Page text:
There is an aspect of playing longform, through-composed music that pushes all of us. Because most of us have a bluegrass and folky background, it levels the playing field. To a certain degree. They were all in. And it really allowed for very open communication among all of us. The band, they can all provide and play fiddle tunes and all sorts of many, many different genres of music. They have many different loves of many different genres of music. Part of my idea with the quintet is really to have a bluegrass band, not just in the instruments, but a band that can play it like that--approach music like that.
Clite: It's nothing if not versatile, no?
JS: My hope is that it’s like a prism. Similiar to the great mandolin player Chris Feeley, who recorded the Bach solo violin partitas on mandolin. Instead of violin. It shines a light on those pieces in a new way, that you get to hear things that you might not get to otherwise. What I hope that this recording and this music does is shine a light onto these instruments, as it’s a very viable ensemble that can do much more than just play "Nine-Pound Hammer." Or whatever the bluegrass standard is. As well, it shines a light on these composers.
Clite: Any new work coming in with Ship in the Clouds?
JS: We have some shows we’re going to be playing in Colorado in May, but that’s all that’s on the horizon. The guitarist is actually very busy. He runs an online music school called Peghead Nation. I think that that is consuming a fair bit of his time these days, as it gets going. Hopefully, there will be more Ship in the Clouds in the future. And a record. But right now, [pauses] there’s a lot going on with the Jake Schepps Quintet.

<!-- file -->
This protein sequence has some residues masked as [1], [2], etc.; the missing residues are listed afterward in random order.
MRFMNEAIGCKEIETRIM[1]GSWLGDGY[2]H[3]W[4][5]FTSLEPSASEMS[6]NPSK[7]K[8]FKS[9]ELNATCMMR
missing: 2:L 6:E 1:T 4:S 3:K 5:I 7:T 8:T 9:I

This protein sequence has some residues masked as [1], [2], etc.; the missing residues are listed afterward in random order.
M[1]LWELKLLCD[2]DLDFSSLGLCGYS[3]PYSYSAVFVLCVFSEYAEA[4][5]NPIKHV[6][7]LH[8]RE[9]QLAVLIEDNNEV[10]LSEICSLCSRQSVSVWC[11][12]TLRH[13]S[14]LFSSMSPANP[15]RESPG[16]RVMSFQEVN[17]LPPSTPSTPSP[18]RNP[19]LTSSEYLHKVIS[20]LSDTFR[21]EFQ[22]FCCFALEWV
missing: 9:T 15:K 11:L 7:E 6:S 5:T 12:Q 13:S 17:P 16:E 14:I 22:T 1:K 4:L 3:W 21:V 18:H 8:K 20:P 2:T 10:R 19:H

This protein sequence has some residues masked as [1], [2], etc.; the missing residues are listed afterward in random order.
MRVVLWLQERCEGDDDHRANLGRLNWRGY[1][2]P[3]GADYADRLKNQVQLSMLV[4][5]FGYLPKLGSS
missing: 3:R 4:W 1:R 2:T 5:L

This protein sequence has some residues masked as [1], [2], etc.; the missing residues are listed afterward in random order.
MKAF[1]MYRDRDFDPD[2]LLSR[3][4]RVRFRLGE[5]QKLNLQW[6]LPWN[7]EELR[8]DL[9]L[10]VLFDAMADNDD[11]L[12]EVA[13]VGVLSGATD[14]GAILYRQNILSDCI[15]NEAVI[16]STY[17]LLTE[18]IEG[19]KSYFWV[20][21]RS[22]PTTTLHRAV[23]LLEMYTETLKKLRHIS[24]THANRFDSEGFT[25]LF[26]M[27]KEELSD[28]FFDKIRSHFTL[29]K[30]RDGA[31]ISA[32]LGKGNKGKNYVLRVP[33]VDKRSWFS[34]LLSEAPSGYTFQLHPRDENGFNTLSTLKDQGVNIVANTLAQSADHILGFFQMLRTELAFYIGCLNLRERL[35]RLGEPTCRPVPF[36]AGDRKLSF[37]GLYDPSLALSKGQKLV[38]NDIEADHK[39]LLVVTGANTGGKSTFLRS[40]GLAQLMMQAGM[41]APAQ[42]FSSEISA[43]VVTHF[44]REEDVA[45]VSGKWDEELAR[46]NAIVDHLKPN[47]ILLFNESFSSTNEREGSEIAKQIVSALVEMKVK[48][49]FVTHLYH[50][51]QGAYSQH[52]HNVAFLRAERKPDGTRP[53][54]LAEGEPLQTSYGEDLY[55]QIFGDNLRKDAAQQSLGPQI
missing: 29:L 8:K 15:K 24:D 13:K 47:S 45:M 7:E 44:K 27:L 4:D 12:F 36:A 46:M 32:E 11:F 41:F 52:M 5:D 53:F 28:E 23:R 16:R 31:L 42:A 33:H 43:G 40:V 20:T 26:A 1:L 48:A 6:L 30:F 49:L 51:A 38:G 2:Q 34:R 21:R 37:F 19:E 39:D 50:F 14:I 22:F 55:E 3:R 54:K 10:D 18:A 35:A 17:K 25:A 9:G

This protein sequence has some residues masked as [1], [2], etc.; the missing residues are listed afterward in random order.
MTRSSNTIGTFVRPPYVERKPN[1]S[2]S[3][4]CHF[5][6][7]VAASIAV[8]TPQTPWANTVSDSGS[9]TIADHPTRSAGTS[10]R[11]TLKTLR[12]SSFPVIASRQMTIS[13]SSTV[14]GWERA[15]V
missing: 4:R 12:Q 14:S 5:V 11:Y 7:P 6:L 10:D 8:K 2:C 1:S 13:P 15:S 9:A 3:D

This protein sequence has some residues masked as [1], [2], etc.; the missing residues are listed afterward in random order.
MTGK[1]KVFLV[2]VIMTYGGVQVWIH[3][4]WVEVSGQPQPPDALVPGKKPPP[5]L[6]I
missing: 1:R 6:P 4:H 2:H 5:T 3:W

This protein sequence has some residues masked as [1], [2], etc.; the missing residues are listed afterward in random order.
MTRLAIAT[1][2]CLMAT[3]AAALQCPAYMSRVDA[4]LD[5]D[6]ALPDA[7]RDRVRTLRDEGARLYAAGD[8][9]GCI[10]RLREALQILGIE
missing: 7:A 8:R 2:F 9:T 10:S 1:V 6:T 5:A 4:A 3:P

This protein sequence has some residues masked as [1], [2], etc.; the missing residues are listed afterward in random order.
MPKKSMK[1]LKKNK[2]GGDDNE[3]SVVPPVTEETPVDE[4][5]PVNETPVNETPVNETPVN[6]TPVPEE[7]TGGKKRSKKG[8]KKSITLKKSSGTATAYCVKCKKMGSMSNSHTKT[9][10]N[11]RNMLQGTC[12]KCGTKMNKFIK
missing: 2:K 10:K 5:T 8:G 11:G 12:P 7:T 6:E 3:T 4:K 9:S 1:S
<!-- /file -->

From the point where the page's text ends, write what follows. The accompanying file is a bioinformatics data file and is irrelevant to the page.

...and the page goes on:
Clite: There's enough schedules to coordinate, brand new string band music to create there.
JS: Exactly. I think the Jake Schepps Quintet will do another record of commissions at some point. But maybe in a couple years. I’m starting work on a trio record, which would include Ship in the Clouds.
Clite: Ah, do share.
JS: Yeah. the trio record would be a variety of string band trio music. And we're going to do a whole spectrum of material, ranging from bluegrass and fiddle tunes, as well as a piece by Purcell, one of the fantasias. And some Brazilian choro music, which is fantastic. It’s incredible stuff. I’ve been deep in love with that for a long time, trying to find some sort of proper outlet for recording it and getting out to perform it. This may have a commission or two on it, or other original pieces--definitely some more modern classical.
Clite: But with a more "world music" tinge?
JS: I’m still kind of mapping it out. It's not quite done. Those are all the things that I’m in love with, and I hope they go on it. But I want to map them out and make sure it all makes a coherent musical statement, instead of just a kitchen sink of my favorite music from the last five years. So, that part is still coming, but I’m confident that something like Purcell--written 400 years ago--juxtaposed with a Brazilian choro piece from 1920 will not sound as disturbed as it might in describing it. That’s my hope.© 2016 The Classical Art, All rights reserved. Do not reproduce without permission.